E-book ▪ April 15
E-book ▪ December 16, 2014
Some of the judges in Apple’s appeal of last year’s ebook trial verdict appear sympathetic to the company’s argument that its deals with publishers helped, rather than hindered, competition, reports Reuters.
Circuit Judge Dennis Jacobs asked a Department of Justice lawyer why it was wrong for the publishers to get together to defeat a “monopolist” that was using “predatory pricing.”
“It’s like the mice getting together to put a bell on the cat,” Jacobs said.
The court had earlier heard evidence that at the time Apple entered the ebooks market, Amazon held a 90% market share … expand full story
E-book ▪ December 15, 2014
The court ruled that Apple was guilty of anti-competitive practices in two ways. First, the company asked publishers to switch from wholesale pricing – where publishers sold in bulk to retailers, who set their own prices – to an agency model, where publishers set retail prices and retailers took a commission. The court ruled that this reduced price competition … expand full story
E-book ▪ March 25, 2014
E-book ▪ March 6, 2014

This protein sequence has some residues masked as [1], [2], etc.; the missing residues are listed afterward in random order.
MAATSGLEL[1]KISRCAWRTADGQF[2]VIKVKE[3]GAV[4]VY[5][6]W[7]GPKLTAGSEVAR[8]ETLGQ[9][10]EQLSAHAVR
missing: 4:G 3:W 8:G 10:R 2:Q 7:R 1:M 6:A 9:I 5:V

Apple’s prospects of a successful appeal against the ruling in the ebooks trial may be improved by a brief filed by two economists from Caltech and NYU who suggest that the ruling was in error and call for it to be reversed.
Apple was found guilty of anti-competitive practices on two grounds. First, it asked publishers to switch from a wholesale pricing model – where publishers sold books in bulk and retailers set their own prices – to an agency model, where publishers set prices and retailers took a percentage cut. This, the court found, reduced price competition … expand full story
E-book ▪ February 26, 2014
Apple has formally appealed the Department of Justice’s ebooks antitrust case, via the Associated Press. Previously, Apple has only officially complained about the power of the appointed monitor — now they are asking for the entire case to be re-evaluated.
Apple claims it was ignorant of any inter-publisher price fixing and that Apple setup iBooks through legal arrangements without knowledge of any behind-the-scenes collusion.